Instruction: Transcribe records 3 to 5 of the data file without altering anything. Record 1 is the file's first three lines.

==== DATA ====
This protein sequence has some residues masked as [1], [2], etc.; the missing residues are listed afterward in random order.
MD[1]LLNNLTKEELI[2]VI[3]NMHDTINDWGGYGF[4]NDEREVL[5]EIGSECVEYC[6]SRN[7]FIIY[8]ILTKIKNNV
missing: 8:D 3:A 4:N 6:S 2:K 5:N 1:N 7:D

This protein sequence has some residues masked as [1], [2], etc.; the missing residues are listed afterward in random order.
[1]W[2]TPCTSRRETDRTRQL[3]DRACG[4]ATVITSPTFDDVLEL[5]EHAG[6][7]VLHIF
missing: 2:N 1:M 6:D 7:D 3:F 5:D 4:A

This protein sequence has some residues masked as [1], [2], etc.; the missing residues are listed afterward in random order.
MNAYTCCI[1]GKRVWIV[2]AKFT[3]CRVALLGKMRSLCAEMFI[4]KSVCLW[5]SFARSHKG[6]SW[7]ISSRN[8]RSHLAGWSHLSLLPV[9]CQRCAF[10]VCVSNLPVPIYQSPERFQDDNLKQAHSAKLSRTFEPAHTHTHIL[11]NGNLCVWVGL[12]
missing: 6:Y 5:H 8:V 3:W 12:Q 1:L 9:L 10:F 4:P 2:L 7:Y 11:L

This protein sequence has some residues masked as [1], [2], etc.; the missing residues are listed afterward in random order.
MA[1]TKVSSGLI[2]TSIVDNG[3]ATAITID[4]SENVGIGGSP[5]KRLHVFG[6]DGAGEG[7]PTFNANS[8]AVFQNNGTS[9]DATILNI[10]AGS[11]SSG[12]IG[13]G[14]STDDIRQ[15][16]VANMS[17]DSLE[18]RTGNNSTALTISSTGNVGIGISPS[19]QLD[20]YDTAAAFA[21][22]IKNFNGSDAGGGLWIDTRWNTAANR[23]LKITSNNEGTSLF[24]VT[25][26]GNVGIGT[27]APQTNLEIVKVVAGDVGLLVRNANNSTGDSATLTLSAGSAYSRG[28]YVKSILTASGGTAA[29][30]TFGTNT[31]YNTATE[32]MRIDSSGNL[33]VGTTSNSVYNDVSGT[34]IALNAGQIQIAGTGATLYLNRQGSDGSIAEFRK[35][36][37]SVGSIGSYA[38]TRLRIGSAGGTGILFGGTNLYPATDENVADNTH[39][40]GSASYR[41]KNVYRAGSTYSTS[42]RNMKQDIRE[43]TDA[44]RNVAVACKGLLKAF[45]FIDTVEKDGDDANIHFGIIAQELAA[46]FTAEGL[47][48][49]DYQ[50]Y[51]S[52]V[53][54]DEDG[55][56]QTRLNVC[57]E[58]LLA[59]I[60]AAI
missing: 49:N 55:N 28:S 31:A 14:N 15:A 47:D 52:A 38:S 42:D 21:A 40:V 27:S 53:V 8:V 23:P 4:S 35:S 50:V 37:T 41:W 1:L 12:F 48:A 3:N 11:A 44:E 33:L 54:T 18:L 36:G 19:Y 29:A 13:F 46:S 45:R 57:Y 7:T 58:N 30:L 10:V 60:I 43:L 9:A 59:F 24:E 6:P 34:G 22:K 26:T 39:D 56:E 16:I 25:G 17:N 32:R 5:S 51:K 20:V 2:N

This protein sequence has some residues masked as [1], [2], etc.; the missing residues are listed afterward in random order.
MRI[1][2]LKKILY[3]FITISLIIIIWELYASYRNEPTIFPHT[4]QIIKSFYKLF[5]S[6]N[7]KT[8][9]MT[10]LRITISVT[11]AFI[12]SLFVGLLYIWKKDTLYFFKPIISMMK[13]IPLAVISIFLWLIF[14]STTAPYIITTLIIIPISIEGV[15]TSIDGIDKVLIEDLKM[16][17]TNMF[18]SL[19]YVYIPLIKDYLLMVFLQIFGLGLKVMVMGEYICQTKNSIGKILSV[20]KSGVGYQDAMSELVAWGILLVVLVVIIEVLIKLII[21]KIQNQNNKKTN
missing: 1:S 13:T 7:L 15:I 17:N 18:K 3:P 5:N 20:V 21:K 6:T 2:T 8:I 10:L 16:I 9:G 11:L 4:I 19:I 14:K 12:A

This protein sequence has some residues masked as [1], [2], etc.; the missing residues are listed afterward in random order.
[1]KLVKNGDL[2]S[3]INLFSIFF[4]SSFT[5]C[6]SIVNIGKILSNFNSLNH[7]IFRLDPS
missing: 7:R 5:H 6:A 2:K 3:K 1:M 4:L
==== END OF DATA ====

This protein sequence has some residues masked as [1], [2], etc.; the missing residues are listed afterward in random order.
MNAYTCCI[1]GKRVWIV[2]AKFT[3]CRVALLGKMRSLCAEMFI[4]KSVCLW[5]SFARSHKG[6]SW[7]ISSRN[8]RSHLAGWSHLSLLPV[9]CQRCAF[10]VCVSNLPVPIYQSPERFQDDNLKQAHSAKLSRTFEPAHTHTHIL[11]NGNLCVWVGL[12]
missing: 6:Y 5:H 8:V 3:W 12:Q 1:L 9:L 10:F 4:P 2:L 7:Y 11:L

This protein sequence has some residues masked as [1], [2], etc.; the missing residues are listed afterward in random order.
MA[1]TKVSSGLI[2]TSIVDNG[3]ATAITID[4]SENVGIGGSP[5]KRLHVFG[6]DGAGEG[7]PTFNANS[8]AVFQNNGTS[9]DATILNI[10]AGS[11]SSG[12]IG[13]G[14]STDDIRQ[15][16]VANMS[17]DSLE[18]RTGNNSTALTISSTGNVGIGISPS[19]QLD[20]YDTAAAFA[21][22]IKNFNGSDAGGGLWIDTRWNTAANR[23]LKITSNNEGTSLF[24]VT[25][26]GNVGIGT[27]APQTNLEIVKVVAGDVGLLVRNANNSTGDSATLTLSAGSAYSRG[28]YVKSILTASGGTAA[29][30]TFGTNT[31]YNTATE[32]MRIDSSGNL[33]VGTTSNSVYNDVSGT[34]IALNAGQIQIAGTGATLYLNRQGSDGSIAEFRK[35][36][37]SVGSIGSYA[38]TRLRIGSAGGTGILFGGTNLYPATDENVADNTH[39][40]GSASYR[41]KNVYRAGSTYSTS[42]RNMKQDIRE[43]TDA[44]RNVAVACKGLLKAF[45]FIDTVEKDGDDANIHFGIIAQELAA[46]FTAEGL[47][48][49]DYQ[50]Y[51]S[52]V[53][54]DEDG[55][56]QTRLNVC[57]E[58]LLA[59]I[60]AAI
missing: 49:N 55:N 28:S 31:A 14:N 15:A 47:D 52:A 38:S 42:D 21:A 40:V 27:S 53:V 8:V 23:P 4:S 35:S 50:V 37:T 41:W 1:L 12:F 48:A 3:N 11:A 44:E 33:L 54:T 18:L 36:G 19:Y 29:A 13:F 46:S 45:R 57:Y 7:T 58:N 30:L 10:V 60:I 43:L 9:A 59:F 24:E 6:P 34:G 22:K 26:T 39:D 56:E 16:I 25:G 17:N 32:R 5:S 51:K 20:V 2:N

This protein sequence has some residues masked as [1], [2], etc.; the missing residues are listed afterward in random order.
MRI[1][2]LKKILY[3]FITISLIIIIWELYASYRNEPTIFPHT[4]QIIKSFYKLF[5]S[6]N[7]KT[8][9]MT[10]LRITISVT[11]AFI[12]SLFVGLLYIWKKDTLYFFKPIISMMK[13]IPLAVISIFLWLIF[14]STTAPYIITTLIIIPISIEGV[15]TSIDGIDKVLIEDLKM[16][17]TNMF[18]SL[19]YVYIPLIKDYLLMVFLQIFGLGLKVMVMGEYICQTKNSIGKILSV[20]KSGVGYQDAMSELVAWGILLVVLVVIIEVLIKLII[21]KIQNQNNKKTN
missing: 1:S 13:T 7:L 15:I 17:N 18:K 3:P 5:N 20:V 21:K 6:T 2:T 8:I 10:L 16:I 9:G 11:L 4:I 19:I 14:K 12:A